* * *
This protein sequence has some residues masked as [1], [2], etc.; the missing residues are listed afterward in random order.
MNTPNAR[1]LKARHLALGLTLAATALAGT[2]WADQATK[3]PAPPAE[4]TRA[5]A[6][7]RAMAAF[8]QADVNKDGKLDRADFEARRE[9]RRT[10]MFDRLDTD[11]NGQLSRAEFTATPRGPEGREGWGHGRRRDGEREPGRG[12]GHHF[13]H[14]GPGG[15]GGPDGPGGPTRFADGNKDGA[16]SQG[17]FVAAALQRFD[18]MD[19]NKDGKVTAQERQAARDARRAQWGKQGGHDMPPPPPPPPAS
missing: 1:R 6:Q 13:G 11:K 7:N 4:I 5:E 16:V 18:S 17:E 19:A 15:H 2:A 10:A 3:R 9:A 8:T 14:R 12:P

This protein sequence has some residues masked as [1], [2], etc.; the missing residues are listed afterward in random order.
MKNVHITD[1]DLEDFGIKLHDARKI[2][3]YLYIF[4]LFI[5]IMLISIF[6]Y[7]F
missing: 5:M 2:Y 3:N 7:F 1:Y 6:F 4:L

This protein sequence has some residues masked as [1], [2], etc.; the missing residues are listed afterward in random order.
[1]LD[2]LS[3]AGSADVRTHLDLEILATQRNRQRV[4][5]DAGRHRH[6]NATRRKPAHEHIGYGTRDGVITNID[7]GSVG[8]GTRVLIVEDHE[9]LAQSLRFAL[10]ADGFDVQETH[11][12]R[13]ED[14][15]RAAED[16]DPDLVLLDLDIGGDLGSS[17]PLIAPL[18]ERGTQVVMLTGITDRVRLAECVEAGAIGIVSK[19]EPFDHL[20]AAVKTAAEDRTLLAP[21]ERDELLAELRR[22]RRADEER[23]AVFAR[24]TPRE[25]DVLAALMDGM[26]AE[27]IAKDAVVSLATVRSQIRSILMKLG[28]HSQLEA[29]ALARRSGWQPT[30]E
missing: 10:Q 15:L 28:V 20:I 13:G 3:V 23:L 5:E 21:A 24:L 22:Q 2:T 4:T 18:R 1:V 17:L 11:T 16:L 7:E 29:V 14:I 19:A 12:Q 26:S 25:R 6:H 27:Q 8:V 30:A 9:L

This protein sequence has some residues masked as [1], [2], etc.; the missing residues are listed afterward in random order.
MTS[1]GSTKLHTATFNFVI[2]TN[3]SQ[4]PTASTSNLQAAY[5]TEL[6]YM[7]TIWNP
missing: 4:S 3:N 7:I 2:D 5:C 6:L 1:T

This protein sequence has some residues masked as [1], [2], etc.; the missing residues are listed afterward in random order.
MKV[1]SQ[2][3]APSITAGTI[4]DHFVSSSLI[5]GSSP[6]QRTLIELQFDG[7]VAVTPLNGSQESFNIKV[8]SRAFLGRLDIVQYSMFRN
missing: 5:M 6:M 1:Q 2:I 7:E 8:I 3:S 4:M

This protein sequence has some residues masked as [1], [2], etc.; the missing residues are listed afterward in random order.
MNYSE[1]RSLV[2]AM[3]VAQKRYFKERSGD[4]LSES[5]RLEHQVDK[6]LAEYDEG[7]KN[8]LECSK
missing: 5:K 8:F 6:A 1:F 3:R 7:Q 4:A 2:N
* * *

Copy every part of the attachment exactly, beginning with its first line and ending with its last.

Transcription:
This protein sequence has some residues masked as [1], [2], etc.; the missing residues are listed afterward in random order.
MNTPNAR[1]LKARHLALGLTLAATALAGT[2]WADQATK[3]PAPPAE[4]TRA[5]A[6][7]RAMAAF[8]QADVNKDGKLDRADFEARRE[9]RRT[10]MFDRLDTD[11]NGQLSRAEFTATPRGPEGREGWGHGRRRDGEREPGRG[12]GHHF[13]H[14]GPGG[15]GGPDGPGGPTRFADGNKDGA[16]SQG[17]FVAAALQRFD[18]MD[19]NKDGKVTAQERQAARDARRAQWGKQGGHDMPPPPPPPPAS
missing: 1:R 6:Q 13:G 11:K 7:N 4:I 5:E 16:V 18:S 17:E 19:A 15:H 2:A 10:A 3:R 9:A 8:T 14:R 12:P

This protein sequence has some residues masked as [1], [2], etc.; the missing residues are listed afterward in random order.
MKNVHITD[1]DLEDFGIKLHDARKI[2][3]YLYIF[4]LFI[5]IMLISIF[6]Y[7]F
missing: 5:M 2:Y 3:N 7:F 1:Y 6:F 4:L

This protein sequence has some residues masked as [1], [2], etc.; the missing residues are listed afterward in random order.
[1]LD[2]LS[3]AGSADVRTHLDLEILATQRNRQRV[4][5]DAGRHRH[6]NATRRKPAHEHIGYGTRDGVITNID[7]GSVG[8]GTRVLIVEDHE[9]LAQSLRFAL[10]ADGFDVQETH[11][12]R[13]ED[14][15]RAAED[16]DPDLVLLDLDIGGDLGSS[17]PLIAPL[18]ERGTQVVMLTGITDRVRLAECVEAGAIGIVSK[19]EPFDHL[20]AAVKTAAEDRTLLAP[21]ERDELLAELRR[22]RRADEER[23]AVFAR[24]TPRE[25]DVLAALMDGM[26]AE[27]IAKDAVVSLATVRSQIRSILMKLG[28]HSQLEA[29]ALARRSGWQPT[30]E
missing: 10:Q 15:L 28:V 20:I 13:G 3:V 23:L 5:E 21:A 24:L 22:Q 2:T 4:T 18:R 1:V 17:L 11:T 16:L 7:E 29:V 14:I 19:A 12:Q 26:S 25:R 6:H 27:Q 8:V 30:A 9:L

This protein sequence has some residues masked as [1], [2], etc.; the missing residues are listed afterward in random order.
MTS[1]GSTKLHTATFNFVI[2]TN[3]SQ[4]PTASTSNLQAAY[5]TEL[6]YM[7]TIWNP
missing: 4:S 3:N 7:I 2:D 5:C 6:L 1:T

This protein sequence has some residues masked as [1], [2], etc.; the missing residues are listed afterward in random order.
MKV[1]SQ[2][3]APSITAGTI[4]DHFVSSSLI[5]GSSP[6]QRTLIELQFDG[7]VAVTPLNGSQESFNIKV[8]SRAFLGRLDIVQYSMFRN
missing: 5:M 6:M 1:Q 2:I 7:E 8:I 3:S 4:M

This protein sequence has some residues masked as [1], [2], etc.; the missing residues are listed afterward in random order.
MNYSE[1]RSLV[2]AM[3]VAQKRYFKERSGD[4]LSES[5]RLEHQVDK[6]LAEYDEG[7]KN[8]LECSK
missing: 5:K 8:F 6:A 1:F 3:R 7:Q 4:A 2:N